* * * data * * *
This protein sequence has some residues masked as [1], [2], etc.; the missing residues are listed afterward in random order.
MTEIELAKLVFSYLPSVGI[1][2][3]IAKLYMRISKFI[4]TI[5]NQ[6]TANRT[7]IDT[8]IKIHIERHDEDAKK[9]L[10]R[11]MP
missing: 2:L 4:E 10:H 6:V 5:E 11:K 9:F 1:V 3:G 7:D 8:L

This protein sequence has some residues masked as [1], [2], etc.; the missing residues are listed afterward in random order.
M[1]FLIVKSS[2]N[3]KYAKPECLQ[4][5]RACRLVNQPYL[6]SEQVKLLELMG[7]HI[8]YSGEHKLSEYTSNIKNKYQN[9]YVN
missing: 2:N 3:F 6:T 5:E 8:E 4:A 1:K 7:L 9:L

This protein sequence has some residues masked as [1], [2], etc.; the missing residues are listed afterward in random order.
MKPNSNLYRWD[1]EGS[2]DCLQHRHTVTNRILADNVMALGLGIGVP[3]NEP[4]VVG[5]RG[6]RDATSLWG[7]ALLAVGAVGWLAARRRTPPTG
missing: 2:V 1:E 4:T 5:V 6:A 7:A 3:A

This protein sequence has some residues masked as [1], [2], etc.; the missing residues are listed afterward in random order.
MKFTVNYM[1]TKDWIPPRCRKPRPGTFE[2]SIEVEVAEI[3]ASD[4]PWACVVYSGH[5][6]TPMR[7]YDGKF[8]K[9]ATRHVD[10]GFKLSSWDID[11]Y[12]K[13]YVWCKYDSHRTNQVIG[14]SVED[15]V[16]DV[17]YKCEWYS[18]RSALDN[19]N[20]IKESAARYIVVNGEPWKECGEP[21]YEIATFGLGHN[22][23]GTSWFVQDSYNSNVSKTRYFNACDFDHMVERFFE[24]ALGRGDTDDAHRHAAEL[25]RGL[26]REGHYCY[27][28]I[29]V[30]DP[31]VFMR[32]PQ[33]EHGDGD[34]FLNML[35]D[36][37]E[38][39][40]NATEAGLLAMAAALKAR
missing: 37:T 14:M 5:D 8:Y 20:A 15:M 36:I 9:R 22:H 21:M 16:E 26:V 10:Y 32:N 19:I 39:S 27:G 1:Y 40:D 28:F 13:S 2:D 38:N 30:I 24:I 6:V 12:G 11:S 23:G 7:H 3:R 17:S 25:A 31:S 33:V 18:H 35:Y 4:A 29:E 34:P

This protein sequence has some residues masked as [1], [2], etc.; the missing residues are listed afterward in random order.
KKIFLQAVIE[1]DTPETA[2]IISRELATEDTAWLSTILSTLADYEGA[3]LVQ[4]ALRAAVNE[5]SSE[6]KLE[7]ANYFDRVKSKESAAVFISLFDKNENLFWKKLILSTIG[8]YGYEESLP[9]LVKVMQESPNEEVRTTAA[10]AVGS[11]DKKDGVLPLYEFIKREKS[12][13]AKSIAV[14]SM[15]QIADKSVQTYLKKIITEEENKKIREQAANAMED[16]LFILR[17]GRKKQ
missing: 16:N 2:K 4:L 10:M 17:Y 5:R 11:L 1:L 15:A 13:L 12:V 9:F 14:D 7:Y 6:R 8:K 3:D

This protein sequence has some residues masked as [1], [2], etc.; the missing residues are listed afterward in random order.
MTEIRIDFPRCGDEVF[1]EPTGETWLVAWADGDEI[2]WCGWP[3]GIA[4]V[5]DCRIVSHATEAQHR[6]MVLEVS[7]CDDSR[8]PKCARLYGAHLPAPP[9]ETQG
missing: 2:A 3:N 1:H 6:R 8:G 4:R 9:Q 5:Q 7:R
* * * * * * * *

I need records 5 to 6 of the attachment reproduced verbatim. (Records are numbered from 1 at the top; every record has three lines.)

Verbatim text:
This protein sequence has some residues masked as [1], [2], etc.; the missing residues are listed afterward in random order.
KKIFLQAVIE[1]DTPETA[2]IISRELATEDTAWLSTILSTLADYEGA[3]LVQ[4]ALRAAVNE[5]SSE[6]KLE[7]ANYFDRVKSKESAAVFISLFDKNENLFWKKLILSTIG[8]YGYEESLP[9]LVKVMQESPNEEVRTTAA[10]AVGS[11]DKKDGVLPLYEFIKREKS[12][13]AKSIAV[14]SM[15]QIADKSVQTYLKKIITEEENKKIREQAANAMED[16]LFILR[17]GRKKQ
missing: 16:N 2:K 4:L 10:M 17:Y 5:R 11:L 1:L 15:A 13:L 12:V 9:F 14:D 7:Y 6:R 8:K 3:D

This protein sequence has some residues masked as [1], [2], etc.; the missing residues are listed afterward in random order.
MTEIRIDFPRCGDEVF[1]EPTGETWLVAWADGDEI[2]WCGWP[3]GIA[4]V[5]DCRIVSHATEAQHR[6]MVLEVS[7]CDDSR[8]PKCARLYGAHLPAPP[9]ETQG
missing: 2:A 3:N 1:H 6:R 8:G 4:R 9:Q 5:Q 7:R